The session promoted reading as a core skill enabling social inclusion, social justice and civic participation. Leisure reading has a big contribution to make to the development of this essential life skill and has many benefits: academic, social, health and wellbeing. This spoke to the themes of the DMU Festival of Teaching.
Photography helps us to see the world as it really is. Capturing images on film or digital cameras is an opportunity to record unique moments in history. Culture, politics, society and human nature are viewed through the lens. This is highlighted by a new display in the Learning Zone of the Kimberlin Library. Curated by Ann Collick in the Library’s Displays Team, the Photography display is the latest in a series which celebrates diversity in the arts. Previous themes include Bollywood, Harlem Renaissance, BAME fashion designers and BAME figures in history. All the books on display can be browsed and borrowed, so why not come and have a look at this inspiring collection?
One of the featured photographers is Carrie Mae Weems, whose work focuses on portraits and the family lives of African Americans. Passionate and political, Weems had a baby when she was sixteen – the year after the assassination of Martin Luther King – and shortly afterwards packed a cardboard suitcase to find work in New York. She received a camera as a birthday present at the age of twenty, started taking pictures straight away, went to college to study photography and design, and has never looked back. She’s won many awards for her work. Her projects include ‘Family Pictures and Stories’ (1981-2), ‘Dreaming in Cuba’ (2001), ‘African Jewels’ (2009) and ‘The Obama Project’ (2012).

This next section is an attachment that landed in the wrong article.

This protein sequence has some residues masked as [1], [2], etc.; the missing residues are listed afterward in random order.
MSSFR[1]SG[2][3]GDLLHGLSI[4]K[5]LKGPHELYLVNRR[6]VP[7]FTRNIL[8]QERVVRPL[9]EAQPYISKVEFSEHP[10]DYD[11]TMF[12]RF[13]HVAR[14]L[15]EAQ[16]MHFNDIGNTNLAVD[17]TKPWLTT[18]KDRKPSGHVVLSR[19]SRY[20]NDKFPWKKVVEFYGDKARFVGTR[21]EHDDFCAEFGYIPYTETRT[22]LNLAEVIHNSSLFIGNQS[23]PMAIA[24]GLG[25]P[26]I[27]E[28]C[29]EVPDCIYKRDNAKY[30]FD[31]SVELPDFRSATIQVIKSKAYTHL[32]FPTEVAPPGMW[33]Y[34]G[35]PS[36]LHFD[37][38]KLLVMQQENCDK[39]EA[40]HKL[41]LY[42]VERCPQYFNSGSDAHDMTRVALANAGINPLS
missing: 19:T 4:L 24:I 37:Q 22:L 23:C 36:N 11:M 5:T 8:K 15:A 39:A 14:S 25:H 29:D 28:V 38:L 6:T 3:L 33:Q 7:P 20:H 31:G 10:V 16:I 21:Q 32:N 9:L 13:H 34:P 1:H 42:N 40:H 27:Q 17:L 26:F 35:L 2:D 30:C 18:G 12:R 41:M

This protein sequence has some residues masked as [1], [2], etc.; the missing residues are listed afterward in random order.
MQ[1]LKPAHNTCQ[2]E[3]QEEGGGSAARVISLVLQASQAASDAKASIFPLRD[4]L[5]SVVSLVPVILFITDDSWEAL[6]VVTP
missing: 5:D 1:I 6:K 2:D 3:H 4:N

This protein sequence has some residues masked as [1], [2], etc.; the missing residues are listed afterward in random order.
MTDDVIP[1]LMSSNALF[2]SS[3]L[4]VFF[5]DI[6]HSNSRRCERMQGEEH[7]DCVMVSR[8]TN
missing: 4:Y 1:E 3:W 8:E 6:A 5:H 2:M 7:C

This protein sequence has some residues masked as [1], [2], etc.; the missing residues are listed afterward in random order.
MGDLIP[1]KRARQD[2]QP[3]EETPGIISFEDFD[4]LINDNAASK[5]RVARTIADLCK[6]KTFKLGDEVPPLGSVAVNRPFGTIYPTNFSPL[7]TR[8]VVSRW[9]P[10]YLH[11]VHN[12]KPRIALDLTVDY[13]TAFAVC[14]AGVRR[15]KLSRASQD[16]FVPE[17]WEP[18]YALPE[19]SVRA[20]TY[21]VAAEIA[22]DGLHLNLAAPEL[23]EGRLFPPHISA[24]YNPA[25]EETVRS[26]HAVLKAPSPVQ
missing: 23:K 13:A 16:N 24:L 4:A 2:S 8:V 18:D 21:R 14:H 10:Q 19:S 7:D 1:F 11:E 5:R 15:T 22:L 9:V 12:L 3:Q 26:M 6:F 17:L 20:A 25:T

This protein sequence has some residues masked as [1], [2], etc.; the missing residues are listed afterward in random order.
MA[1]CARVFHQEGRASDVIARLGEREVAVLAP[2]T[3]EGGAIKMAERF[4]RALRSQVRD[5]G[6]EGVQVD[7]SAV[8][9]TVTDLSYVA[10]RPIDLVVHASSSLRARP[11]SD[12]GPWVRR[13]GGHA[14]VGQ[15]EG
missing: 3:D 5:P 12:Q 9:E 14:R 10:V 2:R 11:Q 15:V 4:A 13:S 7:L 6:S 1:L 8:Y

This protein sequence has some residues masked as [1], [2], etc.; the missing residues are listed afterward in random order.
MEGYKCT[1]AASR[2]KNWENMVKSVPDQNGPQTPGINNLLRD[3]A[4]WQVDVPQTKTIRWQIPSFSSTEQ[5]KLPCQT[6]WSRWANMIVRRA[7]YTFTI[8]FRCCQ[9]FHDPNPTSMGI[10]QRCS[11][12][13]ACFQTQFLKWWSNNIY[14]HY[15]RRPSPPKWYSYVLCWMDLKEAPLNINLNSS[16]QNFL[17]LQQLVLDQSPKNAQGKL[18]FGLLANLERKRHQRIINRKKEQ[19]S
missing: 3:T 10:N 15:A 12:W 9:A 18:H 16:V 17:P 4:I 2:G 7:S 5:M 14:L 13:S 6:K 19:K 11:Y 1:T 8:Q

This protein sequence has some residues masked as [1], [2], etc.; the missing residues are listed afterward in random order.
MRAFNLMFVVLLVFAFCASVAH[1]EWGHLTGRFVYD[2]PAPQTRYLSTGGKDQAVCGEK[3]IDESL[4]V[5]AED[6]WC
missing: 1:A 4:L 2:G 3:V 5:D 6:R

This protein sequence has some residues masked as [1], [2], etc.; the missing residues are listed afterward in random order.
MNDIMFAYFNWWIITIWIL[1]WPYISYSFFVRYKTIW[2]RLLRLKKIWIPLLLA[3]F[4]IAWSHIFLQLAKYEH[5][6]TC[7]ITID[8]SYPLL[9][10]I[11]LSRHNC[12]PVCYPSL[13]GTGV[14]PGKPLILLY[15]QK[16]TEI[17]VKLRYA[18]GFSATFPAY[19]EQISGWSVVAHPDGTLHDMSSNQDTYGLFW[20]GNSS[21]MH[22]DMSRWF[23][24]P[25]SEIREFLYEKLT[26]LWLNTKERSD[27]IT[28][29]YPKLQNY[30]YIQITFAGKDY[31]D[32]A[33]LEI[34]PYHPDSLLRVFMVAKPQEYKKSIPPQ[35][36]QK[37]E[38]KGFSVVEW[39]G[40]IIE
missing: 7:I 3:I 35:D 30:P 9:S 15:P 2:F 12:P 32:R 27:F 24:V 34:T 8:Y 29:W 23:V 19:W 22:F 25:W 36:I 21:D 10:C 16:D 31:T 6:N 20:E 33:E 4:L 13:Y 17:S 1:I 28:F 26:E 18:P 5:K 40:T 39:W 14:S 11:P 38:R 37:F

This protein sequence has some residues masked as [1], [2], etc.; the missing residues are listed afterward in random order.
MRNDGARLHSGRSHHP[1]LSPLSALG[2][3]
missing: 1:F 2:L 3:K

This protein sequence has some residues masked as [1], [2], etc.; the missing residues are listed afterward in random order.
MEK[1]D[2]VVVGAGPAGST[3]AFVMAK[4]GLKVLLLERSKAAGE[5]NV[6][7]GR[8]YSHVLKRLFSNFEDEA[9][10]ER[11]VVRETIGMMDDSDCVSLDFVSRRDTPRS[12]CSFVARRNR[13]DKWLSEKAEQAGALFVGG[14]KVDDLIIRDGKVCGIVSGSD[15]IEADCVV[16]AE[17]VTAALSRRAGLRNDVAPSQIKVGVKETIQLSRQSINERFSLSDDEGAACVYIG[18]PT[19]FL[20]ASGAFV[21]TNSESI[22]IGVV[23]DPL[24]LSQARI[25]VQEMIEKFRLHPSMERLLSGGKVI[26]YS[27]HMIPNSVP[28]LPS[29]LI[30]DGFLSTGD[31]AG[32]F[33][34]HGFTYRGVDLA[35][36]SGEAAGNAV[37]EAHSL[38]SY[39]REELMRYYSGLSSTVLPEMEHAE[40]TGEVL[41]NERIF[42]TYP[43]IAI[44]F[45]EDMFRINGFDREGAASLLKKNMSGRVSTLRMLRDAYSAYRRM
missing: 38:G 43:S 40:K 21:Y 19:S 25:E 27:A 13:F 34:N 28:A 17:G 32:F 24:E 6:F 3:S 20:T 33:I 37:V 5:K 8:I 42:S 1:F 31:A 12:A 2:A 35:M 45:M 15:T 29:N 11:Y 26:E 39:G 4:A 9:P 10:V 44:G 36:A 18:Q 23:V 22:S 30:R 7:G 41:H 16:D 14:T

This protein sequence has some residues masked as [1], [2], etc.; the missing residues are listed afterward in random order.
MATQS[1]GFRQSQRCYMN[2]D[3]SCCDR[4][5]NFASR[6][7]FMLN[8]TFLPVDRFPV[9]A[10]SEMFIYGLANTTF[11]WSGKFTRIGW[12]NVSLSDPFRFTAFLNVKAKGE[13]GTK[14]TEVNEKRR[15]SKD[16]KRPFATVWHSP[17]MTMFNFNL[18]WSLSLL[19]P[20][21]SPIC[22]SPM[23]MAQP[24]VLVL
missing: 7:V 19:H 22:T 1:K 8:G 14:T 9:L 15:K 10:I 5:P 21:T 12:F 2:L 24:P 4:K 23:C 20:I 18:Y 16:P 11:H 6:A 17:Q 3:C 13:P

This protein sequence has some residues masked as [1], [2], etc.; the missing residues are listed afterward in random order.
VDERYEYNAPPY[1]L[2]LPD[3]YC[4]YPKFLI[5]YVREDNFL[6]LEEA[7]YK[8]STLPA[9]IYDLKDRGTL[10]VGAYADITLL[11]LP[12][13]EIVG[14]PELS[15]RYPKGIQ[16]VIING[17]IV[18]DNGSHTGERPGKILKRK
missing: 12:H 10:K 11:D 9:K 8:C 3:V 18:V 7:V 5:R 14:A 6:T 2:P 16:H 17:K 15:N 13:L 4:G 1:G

Other contemporary photographers include Jamel Shabazz, from Brooklyn in New York, who documents African American lives, and Zanele Muholi, a South African artist who focuses on black LGBTQIA+ and gender-non-conforming people. Artists from the past are represented too, such as J A Green, believed to be Nigeria’s first professional photographer, and Howard Bingham who captured iconic shots of Muhammad Ali.
These inspirational photographers have fought adversity and pushed boundaries to achieve their dreams.
Did you know that the second floor of the Kimberlin Library has a rolling display of new books? Art, Design and Humanities books often have stunning jacket designs which are just too good to be hidden away on the main shelves! The lost paintings of Frida Kahlo, contemporary Vietnamese art, science for potters and the story of plywood are just some of the topics you can see on display right now. There’s also a book with one of the most intriguing titles ever – The Octopus Eats Its Own Leg by Japanese artist Takashi Murakami.
All of the books on display can be borrowed. Feel free to browse them, as they include some fantastic illustrations and designs. The display will change as we buy more lovely books to inspire and inform your studies.
Yo what’s up? Check out the hip hop displays by MC Ann of the Kimberlin crew. Hip hop is not just music, it’s a way of life, straight up. The bling, the threads, the beats. Breakdancing, street art, urban style. Hip hop became popular in the 80s and early 90s but its roots go back a long way. The music grew out of genres such as reggae, jazz and gospel, fusing with New York’s black youth culture. Unique fashion styles and graffiti art combined with rap and turntables to create the hip hop phenomenon. Have a look at these books and posters, which channel the freshness, power and creativity of hip hop. The displays are in the cabinets between the first and second floors of the Library.